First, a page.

Riding the Topstone Carbon has upped the gravel game for me. From its speed, comfort, handling, and pretty much every aspect of performance, I’ve been impressed since the first time I rode out into the woods on it. But by far the most important thing for me is that it’s upped the fun factor. I’ve ridden it over hundreds of miles on the road, through the mud, over the gravel, and I’ve taken it for a fair few walks along the way as well. It might be a bit less shiny now than on that first ride, but the smile this bike put on my face still hasn’t worn off.
I’ll admit to being a skeptic of the KingPin suspension at first, but I’m happy to admit I was wrong. A gravel bike had already allowed me to find a joy in cycling that I’d never experienced before, and had taken me to beautiful places; both literally and metaphorically. The difference with the Topstone Carbon is that it takes me there on a smoother and more comfortable ride, without sacrificing any speed or agility that comes with a drop-barred bike. I’d call that a win.
The fact that the Topstone Carbon is my favourite of all the bikes I’ve been lucky enough to ride, doesn’t mean you have to spend big to go graveling. As with most things, if you pay more then you get more. But the added innovations, more expensive materials, and higher end components, are all just the icing on the cake. They’re not a necessity in the pursuit of two-wheeled adventure.
A bike I’ve ridden for many hours, and has taken me to some of the most stunning hidden gems of gravel goodness in the UK, is the Topstone Alloy. As is always the case, high quality alloy beats low quality carbon every time. This bike is a standout example of that. Coming in at a surprisingly affordable price, it’s comfortable, stable, and still packs a punch when it comes to pace. It might be missing the quick pickup of a racier bike, but it cruises over dodgy backroads, and takes the rough stuff in its stride.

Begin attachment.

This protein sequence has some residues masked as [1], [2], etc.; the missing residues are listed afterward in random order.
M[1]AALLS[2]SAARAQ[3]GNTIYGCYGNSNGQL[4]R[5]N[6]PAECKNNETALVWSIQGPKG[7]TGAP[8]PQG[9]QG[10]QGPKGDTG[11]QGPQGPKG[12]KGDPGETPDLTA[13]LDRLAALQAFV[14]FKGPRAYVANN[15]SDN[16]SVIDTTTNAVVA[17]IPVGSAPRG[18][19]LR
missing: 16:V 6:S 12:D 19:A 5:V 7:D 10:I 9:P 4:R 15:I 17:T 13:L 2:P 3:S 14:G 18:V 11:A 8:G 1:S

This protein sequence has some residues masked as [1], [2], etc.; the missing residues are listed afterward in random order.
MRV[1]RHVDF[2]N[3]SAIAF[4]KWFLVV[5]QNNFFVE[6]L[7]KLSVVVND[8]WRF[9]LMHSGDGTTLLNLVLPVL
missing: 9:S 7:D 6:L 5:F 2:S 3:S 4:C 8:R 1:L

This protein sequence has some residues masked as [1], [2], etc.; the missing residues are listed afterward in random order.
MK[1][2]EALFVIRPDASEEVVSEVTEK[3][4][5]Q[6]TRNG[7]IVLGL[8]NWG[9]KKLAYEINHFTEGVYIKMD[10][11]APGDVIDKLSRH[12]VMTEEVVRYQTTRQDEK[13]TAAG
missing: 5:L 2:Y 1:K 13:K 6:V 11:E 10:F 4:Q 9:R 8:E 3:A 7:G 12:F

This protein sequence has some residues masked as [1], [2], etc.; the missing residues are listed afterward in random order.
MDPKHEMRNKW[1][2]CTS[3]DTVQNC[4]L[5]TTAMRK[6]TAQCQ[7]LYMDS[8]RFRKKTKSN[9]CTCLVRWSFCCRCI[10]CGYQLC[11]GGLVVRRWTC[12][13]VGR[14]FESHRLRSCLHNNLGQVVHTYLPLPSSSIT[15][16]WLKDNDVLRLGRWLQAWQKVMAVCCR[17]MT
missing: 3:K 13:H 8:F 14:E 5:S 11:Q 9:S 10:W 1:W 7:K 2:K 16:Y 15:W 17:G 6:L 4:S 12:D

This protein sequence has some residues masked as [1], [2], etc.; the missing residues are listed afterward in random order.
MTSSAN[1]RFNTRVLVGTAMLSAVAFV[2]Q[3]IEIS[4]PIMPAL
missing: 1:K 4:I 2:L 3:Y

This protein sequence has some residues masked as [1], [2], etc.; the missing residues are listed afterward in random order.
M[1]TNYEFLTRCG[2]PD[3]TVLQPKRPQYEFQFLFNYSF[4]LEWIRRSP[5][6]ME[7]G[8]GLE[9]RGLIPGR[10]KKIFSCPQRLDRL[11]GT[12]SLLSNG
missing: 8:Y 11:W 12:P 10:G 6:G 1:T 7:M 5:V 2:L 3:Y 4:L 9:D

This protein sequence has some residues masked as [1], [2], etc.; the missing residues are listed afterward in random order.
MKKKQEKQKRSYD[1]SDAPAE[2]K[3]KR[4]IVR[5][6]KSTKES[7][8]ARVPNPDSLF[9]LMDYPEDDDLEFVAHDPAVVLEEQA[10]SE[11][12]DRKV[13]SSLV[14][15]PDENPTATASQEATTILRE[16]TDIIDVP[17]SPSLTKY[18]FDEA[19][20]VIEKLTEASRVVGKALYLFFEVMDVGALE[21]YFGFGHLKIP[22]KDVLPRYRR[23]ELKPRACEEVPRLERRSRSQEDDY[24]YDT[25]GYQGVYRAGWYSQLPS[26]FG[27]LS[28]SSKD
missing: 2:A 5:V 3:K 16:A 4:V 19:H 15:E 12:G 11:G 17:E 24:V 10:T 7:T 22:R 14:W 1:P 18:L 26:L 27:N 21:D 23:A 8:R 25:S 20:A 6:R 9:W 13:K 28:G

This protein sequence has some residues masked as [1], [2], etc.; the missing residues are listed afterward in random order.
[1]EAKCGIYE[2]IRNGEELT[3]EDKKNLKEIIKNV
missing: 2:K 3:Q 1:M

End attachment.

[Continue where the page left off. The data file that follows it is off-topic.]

From blasting around the local trails after work, to riding the Trans Cambrian in muddy conditions, sub-zero temperatures, and with luggage, this bike has served me extremely well.
In the next installment:
It’s now almost exactly two months to go until the planned start of GBDuro. In preparation I’m going to be riding longer, further, and for more days back to back. As it becomes appropriate and possible to do so, I’ll also be exploring further afield as well. This should mean more exciting routes to be published in this series, as well as some kit experimentation to make the increased distance as easy as possible. Everything from navigation equipment, to camping gear, and the tyres I’ll be using, is a process of trial and error.
The other equally important part of the journey to the start-line is everything around the riding. I’ll be the first to admit that I couldn’t be less prepared for some aspects, and that can’t be the case when August rolls around. In line with current restrictions, I’ll be sharing my preparations off the bike. From camping for the first time in my adult life, to nailing the nutrition plan, there’s a lot to cram into the next eight weeks. Let the fun begin.